When noting the distinctions to be made between justification and sanctification, one can hardly do better than to go to Q.78 of the Westminster Larger Catechism:
Q. Wherein do justification and sanctification differ?
A. Although sanctification be inseparably joined with justification, yet they differ, in that God in justification imputes the righteousness of Christ; in sanctification his Spirit infuses grace, and enables to the exercise thereof; in the former, sin is pardoned; in the other, it is subdued: the one doth equally free all believers from the revenging wrath of God, and that perfectly in this life, that they never fall into condemnation; the other is neither equal in all, nor in this life perfect in any, but growing up to perfection.
In reading through the Compendium Theologiae Christianae by Johannes Wollebius, I came across an other fine description of the difference between these two parts of the ordo salutis:
XIII. Sanctification differs from justification:
I. In genus: the righteousness of sanctification is a quality, that of justification a relation.
II. in form; for (1) in justification faith is regarded as a hand that grasps the righteousness of Christ, in sanctification, as the principle and root of good works; (2) by justification, sin is taken away both as to guilt and as to punishment, by sanctification it is destroyed in its very existence; (3) in justification the righteousness of Christ is imputed to us, in sanctification a new and inherent righteousness is infused into us.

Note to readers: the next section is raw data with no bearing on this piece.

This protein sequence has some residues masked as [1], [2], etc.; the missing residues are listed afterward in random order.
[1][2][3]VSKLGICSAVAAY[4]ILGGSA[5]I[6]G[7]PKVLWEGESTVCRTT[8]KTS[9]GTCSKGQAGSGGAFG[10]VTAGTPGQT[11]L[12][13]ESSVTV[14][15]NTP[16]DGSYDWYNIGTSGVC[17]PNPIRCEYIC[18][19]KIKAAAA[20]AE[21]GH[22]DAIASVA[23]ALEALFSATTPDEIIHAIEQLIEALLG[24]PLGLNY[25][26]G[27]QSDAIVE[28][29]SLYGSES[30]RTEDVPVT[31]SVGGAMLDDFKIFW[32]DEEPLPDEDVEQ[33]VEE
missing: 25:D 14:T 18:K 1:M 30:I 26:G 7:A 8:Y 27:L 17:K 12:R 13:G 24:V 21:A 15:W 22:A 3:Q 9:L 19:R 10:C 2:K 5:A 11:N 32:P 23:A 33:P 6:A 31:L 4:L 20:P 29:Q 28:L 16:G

III. In degree; for justification is a single act, individual, complete, and equally affecting all who are justified, whereas sanctification is spread over a period of time, leading to perfection by degrees, and, in accordance with the diversity of the gifts of the Holy Spirit, shining more brightly in some than in others.
Cited from John W. Beardslee, ed. Reformed Dogmatics. Pgs. 173-74.
Would that our preaching and teaching might always observe this distinction!